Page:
Global FX Market Trends: The Multidealer Platforms

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30 November 2009


The foreign exchange market is the largest financial market in the world and the most liquid. While there was a substantial decrease in the FX market in early 2009, with US$2.9 trillion in average daily volume, Celent estimates that the market should exceed US$4.0 trillion in average daily turnover by 2010.

The FX market has emerged from its previous role of currency hedging to become a unique asset class. In a new report, Global FX Market Trends: The Multidealer Platforms, Celent looks at trends in the global FX market and discusses the various interdealer broker (IDB) and dealer-to-client (D2C) platforms. The FX market’s development is driving significant changes, increasing the role of buy side investors and pushing the adoption of more advanced trading technologies as well as the implementation of sophisticated trading strategies.

The FX market is composed of two main segments: the interdealer market and the dealer-to-client segment market. The interdealer market is smaller, covering 35% of the market, while the dealer-to-client market is bigger and more diverse in terms of participants. However, the interdealer market is more advanced with regard to electronic trading adoption, with 70% of the volume for all FX instruments being executed through e-trading platforms, while dealer-to-client side volume is evenly broken down between e-trading and voice trading. Today, multidealer platforms in the D2C space are starting to compete more aggressively with the historically interdealer platforms.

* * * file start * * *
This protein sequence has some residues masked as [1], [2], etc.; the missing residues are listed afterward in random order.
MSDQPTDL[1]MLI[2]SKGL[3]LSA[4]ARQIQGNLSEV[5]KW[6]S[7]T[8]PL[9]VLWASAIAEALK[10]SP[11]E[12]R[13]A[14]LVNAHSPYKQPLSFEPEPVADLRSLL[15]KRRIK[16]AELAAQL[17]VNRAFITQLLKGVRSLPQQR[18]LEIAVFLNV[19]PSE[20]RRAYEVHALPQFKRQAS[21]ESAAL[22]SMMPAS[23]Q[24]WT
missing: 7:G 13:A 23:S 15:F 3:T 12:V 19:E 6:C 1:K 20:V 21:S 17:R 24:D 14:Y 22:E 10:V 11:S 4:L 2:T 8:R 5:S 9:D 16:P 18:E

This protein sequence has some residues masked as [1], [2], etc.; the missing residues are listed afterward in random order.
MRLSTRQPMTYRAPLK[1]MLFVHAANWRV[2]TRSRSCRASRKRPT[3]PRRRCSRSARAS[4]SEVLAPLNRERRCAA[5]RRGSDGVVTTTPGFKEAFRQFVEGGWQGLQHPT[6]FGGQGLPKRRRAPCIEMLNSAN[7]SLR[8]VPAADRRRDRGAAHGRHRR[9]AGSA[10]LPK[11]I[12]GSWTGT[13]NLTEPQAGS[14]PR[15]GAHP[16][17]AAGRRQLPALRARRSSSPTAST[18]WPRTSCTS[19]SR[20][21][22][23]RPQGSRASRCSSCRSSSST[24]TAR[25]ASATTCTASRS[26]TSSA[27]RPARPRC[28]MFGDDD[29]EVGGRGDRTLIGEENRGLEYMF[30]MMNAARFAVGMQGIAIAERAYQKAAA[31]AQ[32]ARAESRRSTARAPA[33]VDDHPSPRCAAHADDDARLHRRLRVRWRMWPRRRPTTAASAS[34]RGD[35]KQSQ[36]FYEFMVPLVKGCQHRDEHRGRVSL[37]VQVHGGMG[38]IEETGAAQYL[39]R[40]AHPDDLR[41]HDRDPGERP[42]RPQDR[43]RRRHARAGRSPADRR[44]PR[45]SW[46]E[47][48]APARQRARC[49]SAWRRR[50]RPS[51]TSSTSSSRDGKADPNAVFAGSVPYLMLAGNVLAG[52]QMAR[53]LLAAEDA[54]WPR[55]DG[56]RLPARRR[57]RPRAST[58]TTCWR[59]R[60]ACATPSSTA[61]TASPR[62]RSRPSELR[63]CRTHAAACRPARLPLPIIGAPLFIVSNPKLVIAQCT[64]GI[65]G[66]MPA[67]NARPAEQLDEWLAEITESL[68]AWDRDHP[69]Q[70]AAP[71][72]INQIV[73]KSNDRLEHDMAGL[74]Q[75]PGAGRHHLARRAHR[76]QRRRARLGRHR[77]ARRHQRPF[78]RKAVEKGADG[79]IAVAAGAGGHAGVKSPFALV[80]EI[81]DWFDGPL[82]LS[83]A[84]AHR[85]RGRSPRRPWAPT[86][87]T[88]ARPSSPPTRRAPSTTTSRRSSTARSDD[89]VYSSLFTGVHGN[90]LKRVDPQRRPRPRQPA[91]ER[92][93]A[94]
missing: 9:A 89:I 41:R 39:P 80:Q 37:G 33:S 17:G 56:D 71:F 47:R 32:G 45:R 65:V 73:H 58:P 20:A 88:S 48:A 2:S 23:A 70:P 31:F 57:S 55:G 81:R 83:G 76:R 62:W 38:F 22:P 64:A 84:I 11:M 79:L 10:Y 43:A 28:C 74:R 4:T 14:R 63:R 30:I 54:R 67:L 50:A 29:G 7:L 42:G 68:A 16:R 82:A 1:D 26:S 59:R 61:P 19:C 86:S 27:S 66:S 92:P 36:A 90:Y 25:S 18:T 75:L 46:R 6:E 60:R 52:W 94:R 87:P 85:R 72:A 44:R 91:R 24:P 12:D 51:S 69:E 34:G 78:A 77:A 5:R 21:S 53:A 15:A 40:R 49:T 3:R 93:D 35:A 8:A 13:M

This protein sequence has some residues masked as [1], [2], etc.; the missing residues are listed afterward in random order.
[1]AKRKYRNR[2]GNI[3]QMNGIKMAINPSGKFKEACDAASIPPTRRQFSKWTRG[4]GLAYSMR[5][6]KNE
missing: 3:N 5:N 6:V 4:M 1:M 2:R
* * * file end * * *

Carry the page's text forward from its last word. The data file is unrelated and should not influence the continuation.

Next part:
"Financial institutions dominate FX transaction volumes," says Sreekrishna Sankar, Celent analyst and coauthor of the report. "The share of reporting dealers in terms of FX volume has continuously decreased during the last decade, and now financial institutions are taking center stage and are counterparty to around 60% of all FX transactions."

In particular, hedge funds were the biggest driver for FX growth through volumes in 2006–2007. The reduction in FX activity in late 2008 and early 2009 by hedge funds has been the major factor impacting anonymous FX trading. However, the global macro players, the largest hedge fund source of FX turnover, continue to operate with the same returns. As a result, hedge fund activity will be much higher in 2010 compared to 2009 and might show the same levels as early 2008.

“With increasing liquidity coming from buy side institutions, fierce competition between the interdealer and dealer-to-client markets will not be segregated for long,” adds Axel Pierron, senior vice president at Celent and coauthor of the report. "When interdealer platforms allowed some large buy side firms to trade on their platforms through prime brokerage services, they opened Pandora's box by blurring the segregation between the interdealer market and the dealer-to-client one. They lost their pivotal role by letting some non-pairs enter the club, and the exclusivity was lost."